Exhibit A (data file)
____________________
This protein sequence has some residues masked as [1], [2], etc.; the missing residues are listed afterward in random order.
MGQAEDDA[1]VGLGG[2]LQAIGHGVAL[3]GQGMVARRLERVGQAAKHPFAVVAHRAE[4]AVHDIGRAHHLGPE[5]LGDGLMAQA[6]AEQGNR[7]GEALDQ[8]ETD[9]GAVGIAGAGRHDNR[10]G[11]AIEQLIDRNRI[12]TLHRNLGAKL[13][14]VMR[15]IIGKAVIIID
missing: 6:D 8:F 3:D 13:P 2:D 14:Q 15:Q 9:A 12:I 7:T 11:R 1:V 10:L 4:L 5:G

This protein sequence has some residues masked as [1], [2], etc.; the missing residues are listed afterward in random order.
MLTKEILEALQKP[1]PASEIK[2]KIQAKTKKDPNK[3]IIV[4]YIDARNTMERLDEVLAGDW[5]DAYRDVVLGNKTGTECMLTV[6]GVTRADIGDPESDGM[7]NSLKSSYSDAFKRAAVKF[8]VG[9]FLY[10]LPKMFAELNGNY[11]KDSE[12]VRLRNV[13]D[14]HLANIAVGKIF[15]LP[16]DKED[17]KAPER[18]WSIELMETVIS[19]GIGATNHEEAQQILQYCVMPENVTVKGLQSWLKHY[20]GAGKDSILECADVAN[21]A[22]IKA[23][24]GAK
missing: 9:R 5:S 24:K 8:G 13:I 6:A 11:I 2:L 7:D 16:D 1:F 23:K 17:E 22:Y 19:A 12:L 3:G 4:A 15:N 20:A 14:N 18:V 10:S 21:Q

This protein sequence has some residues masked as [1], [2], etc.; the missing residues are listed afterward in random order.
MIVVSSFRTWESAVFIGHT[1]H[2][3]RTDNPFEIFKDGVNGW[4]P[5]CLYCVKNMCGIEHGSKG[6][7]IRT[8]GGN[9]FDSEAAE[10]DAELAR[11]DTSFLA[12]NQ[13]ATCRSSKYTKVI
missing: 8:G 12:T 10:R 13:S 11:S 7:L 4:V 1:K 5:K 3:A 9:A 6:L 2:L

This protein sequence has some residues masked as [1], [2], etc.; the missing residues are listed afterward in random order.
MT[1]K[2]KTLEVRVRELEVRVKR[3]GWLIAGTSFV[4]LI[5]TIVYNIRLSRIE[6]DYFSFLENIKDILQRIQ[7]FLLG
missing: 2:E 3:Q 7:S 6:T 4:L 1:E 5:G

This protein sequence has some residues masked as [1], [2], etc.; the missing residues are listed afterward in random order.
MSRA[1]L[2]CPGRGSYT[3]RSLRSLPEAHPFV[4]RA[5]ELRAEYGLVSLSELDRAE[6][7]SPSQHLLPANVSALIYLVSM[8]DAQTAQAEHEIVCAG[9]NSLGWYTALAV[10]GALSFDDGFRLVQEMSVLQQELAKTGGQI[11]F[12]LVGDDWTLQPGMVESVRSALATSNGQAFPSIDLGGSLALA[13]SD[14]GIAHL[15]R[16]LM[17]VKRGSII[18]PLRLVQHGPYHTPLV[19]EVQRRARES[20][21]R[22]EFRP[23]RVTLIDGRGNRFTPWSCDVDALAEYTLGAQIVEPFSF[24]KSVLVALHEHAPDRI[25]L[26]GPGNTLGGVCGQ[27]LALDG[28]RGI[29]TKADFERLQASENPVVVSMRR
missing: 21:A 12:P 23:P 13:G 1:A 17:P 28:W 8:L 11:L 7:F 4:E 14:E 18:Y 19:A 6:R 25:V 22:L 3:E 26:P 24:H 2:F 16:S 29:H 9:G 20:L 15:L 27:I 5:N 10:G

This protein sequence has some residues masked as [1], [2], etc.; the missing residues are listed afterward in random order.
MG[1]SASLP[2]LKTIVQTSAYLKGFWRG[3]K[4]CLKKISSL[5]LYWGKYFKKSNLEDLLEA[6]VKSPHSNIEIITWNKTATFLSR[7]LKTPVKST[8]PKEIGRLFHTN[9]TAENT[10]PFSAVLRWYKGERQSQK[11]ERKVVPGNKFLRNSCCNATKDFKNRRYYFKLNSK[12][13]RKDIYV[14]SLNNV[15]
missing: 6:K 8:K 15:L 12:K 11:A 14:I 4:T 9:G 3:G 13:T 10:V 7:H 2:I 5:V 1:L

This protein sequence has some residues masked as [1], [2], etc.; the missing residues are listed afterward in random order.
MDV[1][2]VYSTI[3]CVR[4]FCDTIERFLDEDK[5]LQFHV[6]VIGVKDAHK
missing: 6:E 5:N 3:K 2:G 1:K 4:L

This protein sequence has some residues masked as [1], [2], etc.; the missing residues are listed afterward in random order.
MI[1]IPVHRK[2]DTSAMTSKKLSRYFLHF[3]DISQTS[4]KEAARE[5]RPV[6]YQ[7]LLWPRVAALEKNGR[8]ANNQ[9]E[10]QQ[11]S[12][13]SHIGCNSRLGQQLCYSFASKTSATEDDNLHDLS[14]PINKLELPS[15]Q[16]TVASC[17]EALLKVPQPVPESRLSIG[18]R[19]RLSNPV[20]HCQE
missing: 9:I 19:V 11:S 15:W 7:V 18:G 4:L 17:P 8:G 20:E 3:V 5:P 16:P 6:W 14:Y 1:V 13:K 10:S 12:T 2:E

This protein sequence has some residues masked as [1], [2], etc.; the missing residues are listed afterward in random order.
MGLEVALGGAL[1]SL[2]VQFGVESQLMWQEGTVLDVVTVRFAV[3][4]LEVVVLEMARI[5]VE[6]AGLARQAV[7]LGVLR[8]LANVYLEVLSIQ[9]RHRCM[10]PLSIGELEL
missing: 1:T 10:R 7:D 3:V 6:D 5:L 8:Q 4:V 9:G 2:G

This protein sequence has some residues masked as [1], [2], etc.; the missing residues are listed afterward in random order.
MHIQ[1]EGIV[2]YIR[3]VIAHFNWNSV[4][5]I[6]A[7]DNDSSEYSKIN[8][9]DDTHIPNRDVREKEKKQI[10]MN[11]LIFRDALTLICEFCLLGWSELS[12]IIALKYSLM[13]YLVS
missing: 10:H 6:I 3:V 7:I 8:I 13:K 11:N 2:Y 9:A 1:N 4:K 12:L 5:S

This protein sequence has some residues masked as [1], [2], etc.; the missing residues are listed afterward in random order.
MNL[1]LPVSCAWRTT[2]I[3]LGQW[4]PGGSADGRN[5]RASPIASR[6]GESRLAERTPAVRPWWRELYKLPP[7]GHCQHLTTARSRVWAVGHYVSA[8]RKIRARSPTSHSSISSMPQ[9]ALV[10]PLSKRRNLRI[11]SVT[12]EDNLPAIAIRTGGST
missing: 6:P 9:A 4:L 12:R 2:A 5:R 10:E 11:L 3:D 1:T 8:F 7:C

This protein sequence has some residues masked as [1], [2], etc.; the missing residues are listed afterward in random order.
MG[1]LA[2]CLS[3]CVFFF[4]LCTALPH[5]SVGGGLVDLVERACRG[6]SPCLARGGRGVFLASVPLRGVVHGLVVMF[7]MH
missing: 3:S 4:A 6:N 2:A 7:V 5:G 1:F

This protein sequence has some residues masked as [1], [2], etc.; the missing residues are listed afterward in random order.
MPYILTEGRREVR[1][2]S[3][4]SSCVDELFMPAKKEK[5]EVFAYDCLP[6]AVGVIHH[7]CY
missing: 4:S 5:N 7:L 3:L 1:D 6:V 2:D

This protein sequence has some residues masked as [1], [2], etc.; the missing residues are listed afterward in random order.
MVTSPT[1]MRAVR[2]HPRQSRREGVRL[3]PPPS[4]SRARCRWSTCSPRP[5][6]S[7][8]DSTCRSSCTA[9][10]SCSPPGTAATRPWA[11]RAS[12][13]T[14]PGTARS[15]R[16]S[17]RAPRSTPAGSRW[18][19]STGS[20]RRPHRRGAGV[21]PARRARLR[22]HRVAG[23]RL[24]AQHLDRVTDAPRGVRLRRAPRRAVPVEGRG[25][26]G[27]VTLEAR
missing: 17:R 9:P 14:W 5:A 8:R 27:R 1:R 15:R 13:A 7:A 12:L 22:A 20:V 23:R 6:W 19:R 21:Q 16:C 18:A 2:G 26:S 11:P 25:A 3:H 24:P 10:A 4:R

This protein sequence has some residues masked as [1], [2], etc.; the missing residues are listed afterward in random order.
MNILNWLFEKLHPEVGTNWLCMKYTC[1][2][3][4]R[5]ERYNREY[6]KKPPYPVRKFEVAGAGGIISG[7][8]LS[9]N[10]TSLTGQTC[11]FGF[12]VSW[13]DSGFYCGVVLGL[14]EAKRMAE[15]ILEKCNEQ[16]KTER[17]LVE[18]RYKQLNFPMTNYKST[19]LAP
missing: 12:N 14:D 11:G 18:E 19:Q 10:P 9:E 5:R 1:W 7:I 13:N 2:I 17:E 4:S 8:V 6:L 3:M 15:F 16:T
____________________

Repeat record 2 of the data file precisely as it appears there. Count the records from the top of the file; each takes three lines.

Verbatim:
This protein sequence has some residues masked as [1], [2], etc.; the missing residues are listed afterward in random order.
MLTKEILEALQKP[1]PASEIK[2]KIQAKTKKDPNK[3]IIV[4]YIDARNTMERLDEVLAGDW[5]DAYRDVVLGNKTGTECMLTV[6]GVTRADIGDPESDGM[7]NSLKSSYSDAFKRAAVKF[8]VG[9]FLY[10]LPKMFAELNGNY[11]KDSE[12]VRLRNV[13]D[14]HLANIAVGKIF[15]LP[16]DKED[17]KAPER[18]WSIELMETVIS[19]GIGATNHEEAQQILQYCVMPENVTVKGLQSWLKHY[20]GAGKDSILECADVAN[21]A[22]IKA[23][24]GAK
missing: 9:R 5:S 24:K 8:G 13:I 6:A 11:I 2:L 7:D 16:D 1:F 23:K 17:E 22:Y 19:A 12:L 3:G 4:A 15:N 20:A 14:N 18:V 10:S 21:Q